In response to the increased risk of Avian Influenza, there will be a legal requirement for all poultry and captive birds to be housed, or otherwise separated from wild birds from 14 December in Wales.
The new measures have been introduced following a number of confirmed cases of Highly Pathogenic Avian influenza H5N8 in England during November. On 1 December the first wild bird findings have been also confirmed at two separate locations in Wales. Wild birds could introduce this virus into premises where poultry, game birds, pet or other captive birds are kept. This could be through direct or indirect contact.
In addition to the mandatory housing requirement, if you keep poultry, including game birds, pet or other captive birds anywhere in GB, you should review your biosecurity measures. The full Welsh Government guidance on biosecurity measures can be found by found on the Government website. The principle requirements are as follows:
- housing or netting all poultry and captive birds
- cleansing and disinfecting clothing, footwear, equipment and vehicles before and after contact with poultry and captive birds – if practical, use disposable protective clothing
- reducing the movement of people, vehicles or equipment to and from areas where poultry and captive birds are kept, to minimise contamination from manure, slurry and other products, and using effective vermin control
- thoroughly cleaning and disinfecting housing at the end of a production cycle
- keeping fresh disinfectant at the right concentration at all points where people should use it, such as farm entrances and before entering poultry and captive bird housing or enclosures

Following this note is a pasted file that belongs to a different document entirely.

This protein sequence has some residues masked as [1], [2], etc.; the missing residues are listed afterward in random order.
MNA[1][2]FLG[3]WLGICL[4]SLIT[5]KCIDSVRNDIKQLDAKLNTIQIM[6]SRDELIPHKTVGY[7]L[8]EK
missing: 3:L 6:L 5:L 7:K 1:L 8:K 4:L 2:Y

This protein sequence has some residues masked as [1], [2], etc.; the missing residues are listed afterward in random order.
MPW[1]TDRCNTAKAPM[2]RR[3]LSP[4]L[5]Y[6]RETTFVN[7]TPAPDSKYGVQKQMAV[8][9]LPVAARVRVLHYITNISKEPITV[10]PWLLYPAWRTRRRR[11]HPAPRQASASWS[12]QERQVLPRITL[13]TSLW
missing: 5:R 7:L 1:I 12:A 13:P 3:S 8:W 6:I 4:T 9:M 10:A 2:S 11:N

- minimising direct and indirect contact between poultry and captive birds and wild birds, including making sure all feed and water is not accessible to wild birds
Councillor Gareth Lloyd, Ceredigion County Council Cabinet Member for Finance and Procurement Services and Public Protection Services, said: “These biosecurity measures are designed with the ultimate aim of keeping the disease out of your premises and to prevent the spread of infection around the locality. You should always consult with a vet when reviewing your biosecurity measures to ensure they are as robust and efficacious as possible.”
All poultry keepers should also be vigilant for signs of disease in their flocks, including newly deceased birds and to report any suspicion immediately to the Animal and Plant Health Agency at email@example.com.
There is a compulsory requirement to register with the Animal and Plant Health Agency (APHA) if you keep more than 50 birds. You are also encouraged to register with fewer than 50 birds so that poultry keepers can be notified of disease outbreaks such as Avian Influenza. Guidance on how register can be seen on the Government’s website.